Anyone who knows me as a chef, knows that I don’t spend too much time baking. It’s not that I don’t enjoy baking; I do. It’s not that I’m not good at it; I got straight A’s in my culinary school baking classes. It’s not even that I don’t think it’s worth the time; a day spent baking results in phenomenally delicious treats. It’s just that I, like many of you, don’t have the time to spend hours on end making desserts, nor do I have a team of dishwashers cleaning up the mountain of dishes they cause. There is a reason why so many fine dining restaurants hire a pastry chef (or team of them) to create fantastic desserts.

In my career however, I haven’t always had a team of pastry chefs or even a single cook skilled in the art. I’ve often had to improvise and put together simple desserts that taste great without devoting too much precious time to the task. This dessert has always been one of my favorite because it’s simple, tasty and looks beautiful. I used a ring of angel food cake from my local market, but the berries and cream are the star of this dish and almost any cake or shortbread will do. I was making this cake for a large group, but when plating this individually, I love to use thick-cut slices of toasted pound cake. If you’ve never experienced the simple pleasure of toasted pound cake, then you really need to try it.

There are essentially three elements to this dessert (berries, cream and cake) and all can be arranged a few hours ahead of time. I know, I cheated and bought the cake, so maybe it’s not technically a five-minute dessert. If you have the time, the patience and the ability to make your own cake, by all means go for it; I’m sure it will probably taste better than my Shop Rite cake. I don’t have a recipe for you to make the cake, but Google can help you with that if you prefer. Below you can find my tips for vanilla whipped cream and macerated berries.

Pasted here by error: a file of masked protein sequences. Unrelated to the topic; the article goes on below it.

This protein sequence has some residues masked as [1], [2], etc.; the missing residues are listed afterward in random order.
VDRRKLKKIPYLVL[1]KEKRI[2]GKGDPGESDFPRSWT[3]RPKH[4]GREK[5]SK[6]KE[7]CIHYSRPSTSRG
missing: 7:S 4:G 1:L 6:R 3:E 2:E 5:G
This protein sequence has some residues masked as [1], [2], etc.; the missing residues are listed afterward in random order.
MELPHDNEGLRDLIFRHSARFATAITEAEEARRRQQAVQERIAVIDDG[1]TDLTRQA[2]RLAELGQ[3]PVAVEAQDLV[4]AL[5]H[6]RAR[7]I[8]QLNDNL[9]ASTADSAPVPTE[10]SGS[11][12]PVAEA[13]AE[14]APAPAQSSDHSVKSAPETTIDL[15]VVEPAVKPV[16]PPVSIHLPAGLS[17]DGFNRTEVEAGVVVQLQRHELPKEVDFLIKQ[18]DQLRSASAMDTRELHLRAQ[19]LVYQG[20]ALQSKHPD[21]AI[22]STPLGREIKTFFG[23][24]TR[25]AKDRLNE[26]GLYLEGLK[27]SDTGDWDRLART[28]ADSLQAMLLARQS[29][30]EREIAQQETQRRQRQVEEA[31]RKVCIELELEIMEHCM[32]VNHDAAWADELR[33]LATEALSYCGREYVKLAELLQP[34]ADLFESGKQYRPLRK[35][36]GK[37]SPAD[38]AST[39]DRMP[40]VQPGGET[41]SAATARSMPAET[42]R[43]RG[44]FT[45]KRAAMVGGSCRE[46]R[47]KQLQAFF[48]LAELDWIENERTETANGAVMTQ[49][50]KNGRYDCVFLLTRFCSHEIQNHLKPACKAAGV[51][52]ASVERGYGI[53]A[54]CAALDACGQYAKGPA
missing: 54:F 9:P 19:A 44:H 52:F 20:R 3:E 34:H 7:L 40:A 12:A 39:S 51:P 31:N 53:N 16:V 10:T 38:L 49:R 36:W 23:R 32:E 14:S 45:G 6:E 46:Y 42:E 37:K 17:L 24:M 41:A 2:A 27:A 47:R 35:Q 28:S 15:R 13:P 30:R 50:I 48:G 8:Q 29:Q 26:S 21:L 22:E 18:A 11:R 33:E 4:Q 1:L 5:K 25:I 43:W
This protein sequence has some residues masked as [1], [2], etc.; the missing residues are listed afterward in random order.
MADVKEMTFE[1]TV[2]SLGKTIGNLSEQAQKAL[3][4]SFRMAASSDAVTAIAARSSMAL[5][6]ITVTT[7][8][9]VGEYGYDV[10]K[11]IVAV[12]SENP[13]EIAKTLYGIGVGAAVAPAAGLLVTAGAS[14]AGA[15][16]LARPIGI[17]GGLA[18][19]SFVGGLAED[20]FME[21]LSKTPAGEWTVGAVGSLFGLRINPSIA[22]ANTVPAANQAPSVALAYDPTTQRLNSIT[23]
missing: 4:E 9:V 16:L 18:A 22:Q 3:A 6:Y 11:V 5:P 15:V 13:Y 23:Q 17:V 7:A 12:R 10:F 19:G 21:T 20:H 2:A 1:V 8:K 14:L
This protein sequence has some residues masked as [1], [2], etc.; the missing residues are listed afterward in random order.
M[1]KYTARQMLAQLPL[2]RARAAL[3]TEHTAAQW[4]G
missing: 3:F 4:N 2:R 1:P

Macerated Berries 

This is a great technique that you can use on more than just strawberries and if you have great blackberries, blueberries or raspberries available, feel free to add them in.

For about 2 pints of berries (slice strawberries in half or quarters), add about 1 Tbsp granulated sugar, 1 Tbsp Grand Marnier and a sprinkle of cinnamon. If you plan on serving kids or teetotalers, you can substitute orange juice for the Grand Marnier.

Toss the berries in the cinnamon, sugar and liquor (or juice). Cover and set aside in the fridge for at least one hour which will allow a nice syrup to develop.

Vanilla Whipped Cream

This one is a little easier if you have a Kitchen Aid or other electric mixer, but all you really need is a large bowl and a wire whisk. Yes, I know the stores sell whipped cream in a can, and considering my stance on buying cakes you’re probably thinking: “Why not?” I’ve already compromised on the values of homemade baking, but seriously, homemade whipped cream takes about 3 minutes (even less with a mixer) and it tastes better so there’s no need to compromise here, right?

You will need either heavy cream, whipping cream, or double cream (UK) as well as 10x sugar (AKA confectioner’s sugar, powdered sugar or icing sugar) and vanilla extract. Whipping the cream will result in roughly double the volume of the cream you started with. For a pint of cream, add 1 Tbsp sugar (adjust for desired sweetness) and 1 tsp. vanilla extract. Whisk the cream until you get “stiff peaks”, meaning that you can lift some of the cream and it will hold its shape without immediately collapsing. Just be aware that you can easily over-whip the cream resulting in a thick, buttery mess. If using an electric mixer, pay close attention, because you can over-whip in a matter of seconds.

For those of you in the UK, or other regions where cream comes in several varieties, be aware that single cream does not have enough fat to whip. I learned this the hard way, spending 20 minutes trying to make whipped cream in my first week here. If vanilla isn’t really your thing, or you want to go a different direction, substitute almond extract for the vanilla.

Assembling the Dessert

If you do use a cake baked in a ring mold and it has a hole in the center, layer it with cream and berries until the berries spill over the top and around the sides. Use any excess syrup in the berry bowl to pour over the cake. Top the berries with a nice peak of cream and garnish with fresh chopped mint.